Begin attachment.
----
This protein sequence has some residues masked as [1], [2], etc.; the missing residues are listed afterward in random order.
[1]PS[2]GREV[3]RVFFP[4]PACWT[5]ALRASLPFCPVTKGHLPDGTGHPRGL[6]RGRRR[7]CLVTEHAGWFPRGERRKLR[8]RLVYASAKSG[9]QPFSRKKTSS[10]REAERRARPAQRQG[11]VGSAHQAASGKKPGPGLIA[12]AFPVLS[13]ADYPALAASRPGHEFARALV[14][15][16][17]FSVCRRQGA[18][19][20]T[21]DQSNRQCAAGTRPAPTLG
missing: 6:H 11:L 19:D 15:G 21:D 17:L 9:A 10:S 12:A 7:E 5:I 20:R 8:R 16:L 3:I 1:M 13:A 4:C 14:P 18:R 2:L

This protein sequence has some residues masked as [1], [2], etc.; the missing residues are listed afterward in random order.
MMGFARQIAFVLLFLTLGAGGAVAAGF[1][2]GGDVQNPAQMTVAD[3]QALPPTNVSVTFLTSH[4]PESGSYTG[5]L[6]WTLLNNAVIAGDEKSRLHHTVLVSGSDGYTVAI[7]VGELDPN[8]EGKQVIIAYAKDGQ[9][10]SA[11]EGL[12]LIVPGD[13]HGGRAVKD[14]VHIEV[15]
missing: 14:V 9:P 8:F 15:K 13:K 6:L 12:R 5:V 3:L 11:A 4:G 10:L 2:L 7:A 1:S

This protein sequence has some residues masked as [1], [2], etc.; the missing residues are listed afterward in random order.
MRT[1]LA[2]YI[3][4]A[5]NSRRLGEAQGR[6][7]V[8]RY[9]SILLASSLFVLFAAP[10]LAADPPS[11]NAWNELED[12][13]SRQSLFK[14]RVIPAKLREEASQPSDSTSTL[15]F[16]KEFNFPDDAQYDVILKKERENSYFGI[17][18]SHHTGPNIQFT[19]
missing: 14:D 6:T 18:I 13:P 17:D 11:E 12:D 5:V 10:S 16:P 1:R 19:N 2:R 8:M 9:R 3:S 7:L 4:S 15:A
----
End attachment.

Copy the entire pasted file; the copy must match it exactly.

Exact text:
This protein sequence has some residues masked as [1], [2], etc.; the missing residues are listed afterward in random order.
[1]PS[2]GREV[3]RVFFP[4]PACWT[5]ALRASLPFCPVTKGHLPDGTGHPRGL[6]RGRRR[7]CLVTEHAGWFPRGERRKLR[8]RLVYASAKSG[9]QPFSRKKTSS[10]REAERRARPAQRQG[11]VGSAHQAASGKKPGPGLIA[12]AFPVLS[13]ADYPALAASRPGHEFARALV[14][15][16][17]FSVCRRQGA[18][19][20]T[21]DQSNRQCAAGTRPAPTLG
missing: 6:H 11:L 19:D 15:G 21:D 17:L 9:A 10:S 12:A 7:E 5:I 20:R 8:R 16:L 3:I 1:M 13:A 4:C 14:P 18:R 2:L

This protein sequence has some residues masked as [1], [2], etc.; the missing residues are listed afterward in random order.
MMGFARQIAFVLLFLTLGAGGAVAAGF[1][2]GGDVQNPAQMTVAD[3]QALPPTNVSVTFLTSH[4]PESGSYTG[5]L[6]WTLLNNAVIAGDEKSRLHHTVLVSGSDGYTVAI[7]VGELDPN[8]EGKQVIIAYAKDGQ[9][10]SA[11]EGL[12]LIVPGD[13]HGGRAVKD[14]VHIEV[15]
missing: 14:V 9:P 8:F 15:K 13:K 6:L 12:R 5:V 3:L 11:A 4:G 10:L 2:L 7:A 1:S

This protein sequence has some residues masked as [1], [2], etc.; the missing residues are listed afterward in random order.
MRT[1]LA[2]YI[3][4]A[5]NSRRLGEAQGR[6][7]V[8]RY[9]SILLASSLFVLFAAP[10]LAADPPS[11]NAWNELED[12][13]SRQSLFK[14]RVIPAKLREEASQPSDSTSTL[15]F[16]KEFNFPDDAQYDVILKKERENSYFGI[17][18]SHHTGPNIQFT[19]
missing: 14:D 6:T 18:I 13:P 17:D 11:E 12:D 5:V 10:S 16:P 1:R 19:N 2:R 8:M 9:R 3:S 7:L 4:S 15:A